The fear sets in very strongly, and then I’m like, “Nothing will ever be the same and I may not find somebody.” I allow myself usually one day of that and then it’s not allowed to happen. One pity party day and then you move on.
Jodi: You moved on to a New Year and then the pandemic happened.
Chloe: Yes. I decided to quit my job and go to school full time. Literally within two weeks, the pandemic happened. I love attention. I love being with people and that was a very hard one. So luckily, a friend of mine, a young friend in her upper 20s, she lost her job and I said, “Come live with me.” And that would fill my need to parent. Plus I’d have somebody with me so that I wasn’t alone. So Lisa moved in during the pandemic and that helped.
Jodi: Well, that’s terrific because you had somebody to be with you. She had someone to be with her during a very isolating experience because this was early days of sheltering in place. Right?
Jodi: We are here largely because you went out on a memorable date. Tell us how that date came about.
Chloe: It was the beginning of quarantine and it was just me and Lisa. We had, we called it “hike homework” and then happy hour. That was our days over and over. We would get up and we’d do a long hike. We would do our homework and then we would have happy hour, and make a really nice dinner for each other. Then one day we were having dinner and I just said, “I don’t know that I can do this. I need attention.” And she was like, “What do you mean? Like male attention?”
I was like, “Yes, I need male attention.” And so she grabbed my phone and she said, “I’m putting you on a dating app, but we have to have an agreement. I pick the pictures, I pick what you’re going to say, and then you just keep an open mind.” I agreed. And of course, she picked pictures I would never have picked. They were of me hiking. They were all just in the moment pictures, not where you’re all fixed up. She said it’s important. I guess, men like to see your full body.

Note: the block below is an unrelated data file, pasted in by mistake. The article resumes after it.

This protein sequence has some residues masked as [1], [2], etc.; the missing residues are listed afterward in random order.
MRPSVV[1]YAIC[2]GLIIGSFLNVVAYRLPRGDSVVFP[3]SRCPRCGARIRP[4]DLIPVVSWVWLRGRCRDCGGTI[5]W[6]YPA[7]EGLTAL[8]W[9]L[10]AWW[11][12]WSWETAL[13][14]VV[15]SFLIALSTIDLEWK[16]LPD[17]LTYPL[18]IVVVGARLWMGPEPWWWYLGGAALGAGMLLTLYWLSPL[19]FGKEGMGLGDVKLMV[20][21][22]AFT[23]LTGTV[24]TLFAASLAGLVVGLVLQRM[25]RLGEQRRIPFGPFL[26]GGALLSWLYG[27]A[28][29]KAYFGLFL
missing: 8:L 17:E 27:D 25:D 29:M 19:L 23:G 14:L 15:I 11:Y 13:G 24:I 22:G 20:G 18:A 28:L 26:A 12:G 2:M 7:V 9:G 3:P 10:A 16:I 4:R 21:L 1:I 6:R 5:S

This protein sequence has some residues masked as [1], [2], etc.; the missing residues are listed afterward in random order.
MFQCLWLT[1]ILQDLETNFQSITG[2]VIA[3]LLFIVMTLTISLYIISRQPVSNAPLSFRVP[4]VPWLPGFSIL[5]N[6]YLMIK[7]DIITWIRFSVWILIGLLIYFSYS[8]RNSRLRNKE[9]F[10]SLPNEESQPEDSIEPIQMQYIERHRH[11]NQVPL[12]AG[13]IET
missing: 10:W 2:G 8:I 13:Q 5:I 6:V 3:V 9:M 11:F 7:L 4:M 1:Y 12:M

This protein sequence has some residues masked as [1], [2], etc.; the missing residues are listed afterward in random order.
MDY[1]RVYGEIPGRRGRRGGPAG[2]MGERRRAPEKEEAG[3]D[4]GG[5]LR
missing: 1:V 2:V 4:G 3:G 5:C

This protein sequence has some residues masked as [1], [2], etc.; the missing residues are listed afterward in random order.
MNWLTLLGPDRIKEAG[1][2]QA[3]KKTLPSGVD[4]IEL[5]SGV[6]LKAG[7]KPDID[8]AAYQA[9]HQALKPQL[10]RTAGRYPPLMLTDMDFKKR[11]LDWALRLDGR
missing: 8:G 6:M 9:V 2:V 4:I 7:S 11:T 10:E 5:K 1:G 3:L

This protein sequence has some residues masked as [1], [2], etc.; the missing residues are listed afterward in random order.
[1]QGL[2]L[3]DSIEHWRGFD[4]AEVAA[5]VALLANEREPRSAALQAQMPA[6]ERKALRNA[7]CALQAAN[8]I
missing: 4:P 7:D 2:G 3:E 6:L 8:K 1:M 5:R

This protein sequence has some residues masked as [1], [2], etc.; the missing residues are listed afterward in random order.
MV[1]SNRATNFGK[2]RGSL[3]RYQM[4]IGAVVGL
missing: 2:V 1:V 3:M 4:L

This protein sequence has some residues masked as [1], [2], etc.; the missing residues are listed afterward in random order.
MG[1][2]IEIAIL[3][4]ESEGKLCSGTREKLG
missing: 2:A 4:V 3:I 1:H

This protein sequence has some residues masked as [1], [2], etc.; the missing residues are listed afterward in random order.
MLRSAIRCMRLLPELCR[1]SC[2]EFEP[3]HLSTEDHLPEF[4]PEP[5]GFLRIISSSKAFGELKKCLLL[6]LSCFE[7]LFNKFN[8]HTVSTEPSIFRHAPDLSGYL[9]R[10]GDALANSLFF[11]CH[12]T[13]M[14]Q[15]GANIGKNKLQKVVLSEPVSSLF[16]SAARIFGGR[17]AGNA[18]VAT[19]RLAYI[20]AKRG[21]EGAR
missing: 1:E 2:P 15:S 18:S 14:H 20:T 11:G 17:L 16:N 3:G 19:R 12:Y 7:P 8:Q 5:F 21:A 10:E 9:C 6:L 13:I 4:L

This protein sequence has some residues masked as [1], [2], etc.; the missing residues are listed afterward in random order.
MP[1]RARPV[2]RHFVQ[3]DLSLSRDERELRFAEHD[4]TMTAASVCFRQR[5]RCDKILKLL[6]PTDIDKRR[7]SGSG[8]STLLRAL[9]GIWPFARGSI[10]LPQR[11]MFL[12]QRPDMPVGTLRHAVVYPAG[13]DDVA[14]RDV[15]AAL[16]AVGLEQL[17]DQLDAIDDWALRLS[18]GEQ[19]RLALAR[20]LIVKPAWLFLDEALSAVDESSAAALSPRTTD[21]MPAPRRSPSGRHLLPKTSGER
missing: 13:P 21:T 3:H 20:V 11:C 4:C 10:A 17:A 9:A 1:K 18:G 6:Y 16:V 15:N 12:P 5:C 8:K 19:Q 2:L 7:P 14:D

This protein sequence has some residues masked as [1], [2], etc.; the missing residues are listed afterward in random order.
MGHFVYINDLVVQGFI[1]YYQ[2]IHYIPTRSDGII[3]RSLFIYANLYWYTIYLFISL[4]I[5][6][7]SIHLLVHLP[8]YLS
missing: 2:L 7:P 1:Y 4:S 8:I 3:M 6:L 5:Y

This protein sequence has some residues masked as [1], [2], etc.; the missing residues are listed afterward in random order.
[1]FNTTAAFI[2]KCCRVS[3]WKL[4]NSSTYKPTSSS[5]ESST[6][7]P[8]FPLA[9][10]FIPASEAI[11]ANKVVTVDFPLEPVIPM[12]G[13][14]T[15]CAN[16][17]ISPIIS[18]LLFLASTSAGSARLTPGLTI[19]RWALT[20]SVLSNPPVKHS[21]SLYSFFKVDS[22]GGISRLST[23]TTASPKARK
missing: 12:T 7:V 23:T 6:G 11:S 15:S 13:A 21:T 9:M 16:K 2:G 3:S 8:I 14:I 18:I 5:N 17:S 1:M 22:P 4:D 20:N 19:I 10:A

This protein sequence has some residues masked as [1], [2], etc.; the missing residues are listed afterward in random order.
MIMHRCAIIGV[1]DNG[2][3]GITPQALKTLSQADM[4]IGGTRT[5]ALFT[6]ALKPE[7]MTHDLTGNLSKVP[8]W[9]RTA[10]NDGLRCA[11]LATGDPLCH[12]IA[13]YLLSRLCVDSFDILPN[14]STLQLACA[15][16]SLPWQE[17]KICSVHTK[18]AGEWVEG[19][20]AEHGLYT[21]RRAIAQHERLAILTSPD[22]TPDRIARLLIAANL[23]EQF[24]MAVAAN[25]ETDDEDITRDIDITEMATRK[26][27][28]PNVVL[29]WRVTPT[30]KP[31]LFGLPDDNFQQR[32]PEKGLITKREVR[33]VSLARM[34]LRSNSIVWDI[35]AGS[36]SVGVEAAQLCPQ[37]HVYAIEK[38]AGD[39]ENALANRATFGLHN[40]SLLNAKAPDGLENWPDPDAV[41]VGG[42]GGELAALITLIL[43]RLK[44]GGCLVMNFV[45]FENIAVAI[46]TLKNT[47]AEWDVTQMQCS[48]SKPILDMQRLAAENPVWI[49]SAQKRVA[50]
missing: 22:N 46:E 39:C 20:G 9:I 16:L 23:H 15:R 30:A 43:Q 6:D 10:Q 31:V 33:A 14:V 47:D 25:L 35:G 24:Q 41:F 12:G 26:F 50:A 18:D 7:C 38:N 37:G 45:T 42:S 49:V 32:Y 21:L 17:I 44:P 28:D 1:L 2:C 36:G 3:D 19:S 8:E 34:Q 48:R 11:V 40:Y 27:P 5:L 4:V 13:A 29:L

So there I was, standing up on a rock or just doing silly, silly things that I never would put online. So she put all those up and then she wrote something about walking the Camino and my favorite thing being an Old Fashion and a charcuterie board. Anyway, I thought, “Who would put all this stuff?” But I guess a 27-year-old girl has the mind of the dating scene and I didn’t. Literally within the hour, there were really nice looking men coming through. It was really fun.
Jodi: And it wasn’t boring anymore. (Laughter)
Chloe: No, no, it wasn’t. And it really helped. It really made me smile, not just on my face, but in my heart too.
Jodi: Good thing you listened to Lisa and let her take control.
Chloe: Yes. We didn’t have the internet when we were dating years ago. It was like you just met them at school or in a bar or out socially or somebody hooked you up. There were no computers to go on and it just was foreign and there are so many new rules and that’s intimidating. But it became clear that this was fun. Luckily, I didn’t have any really bad experiences, but I learned quickly, what you do look for and what you don’t. It’s like your own personal preference on the internet of how you look at a man you want to date.
Jodi: Was Lisa your guide through this or did she hand the reins over to you?